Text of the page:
France has recalled its ambassadors to the United States and Australia after Australia ended a deal to buy French submarines in favor of one to pursue nuclear-powered vessels using U.S. technology.
Foreign Minister Jean-Yves Le Drian said in a written statement Friday that the move "is justified by the exceptional seriousness" of the matter.
He said the decision by President Emmanuel Macron followed "unacceptable behavior between allies and partners."
This is the first time France has recalled its ambassador to the United States, according to the French Foreign Ministry. The two countries established diplomatic relations in 1778.
A White House official said that the U.S. regretted the French decision and would be engaged in the coming days to resolve its differences with France.
At the State Department, spokesperson Ned Price said in a statement, "France is a vital partner and our oldest ally, and we place the highest value on our relationship."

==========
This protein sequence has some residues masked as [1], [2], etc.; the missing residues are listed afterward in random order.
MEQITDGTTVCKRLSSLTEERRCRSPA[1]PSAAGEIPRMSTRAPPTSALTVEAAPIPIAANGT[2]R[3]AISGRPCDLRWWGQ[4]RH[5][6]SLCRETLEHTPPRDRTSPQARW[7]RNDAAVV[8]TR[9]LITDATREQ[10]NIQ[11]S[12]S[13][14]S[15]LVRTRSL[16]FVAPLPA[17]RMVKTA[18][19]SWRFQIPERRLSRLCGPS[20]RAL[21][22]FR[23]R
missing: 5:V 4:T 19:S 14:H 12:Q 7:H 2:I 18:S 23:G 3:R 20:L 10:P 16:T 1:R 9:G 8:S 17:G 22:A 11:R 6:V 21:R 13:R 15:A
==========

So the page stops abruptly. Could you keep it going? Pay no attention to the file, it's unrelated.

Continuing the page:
U.S. President Joe Biden announced Wednesday the deal between the United States, Australia and Britain to provide U.S. nuclear submarine technology to Australia.
Macron has not commented on the issue.
France had been planning to sell conventional submarines to Australia in a multibillion-dollar deal.
The country has also been pushing for several years to create a European strategy to boost economic and defense ties in the Indo-Pacific region.
In an interview Thursday with France Info radio, Le Drian described the deal between the United States and Australia as a "stab in the back."
"We built a relationship of trust with Australia, and this trust was betrayed," he said, adding that Biden had acted like his predecessor, Donald Trump.
"This brutal, unilateral and unpredictable decision reminds me a lot of what Mr. Trump used to do," he said.
Some information for this report came from The Associated Press, Reuters, and Agence France-Presse.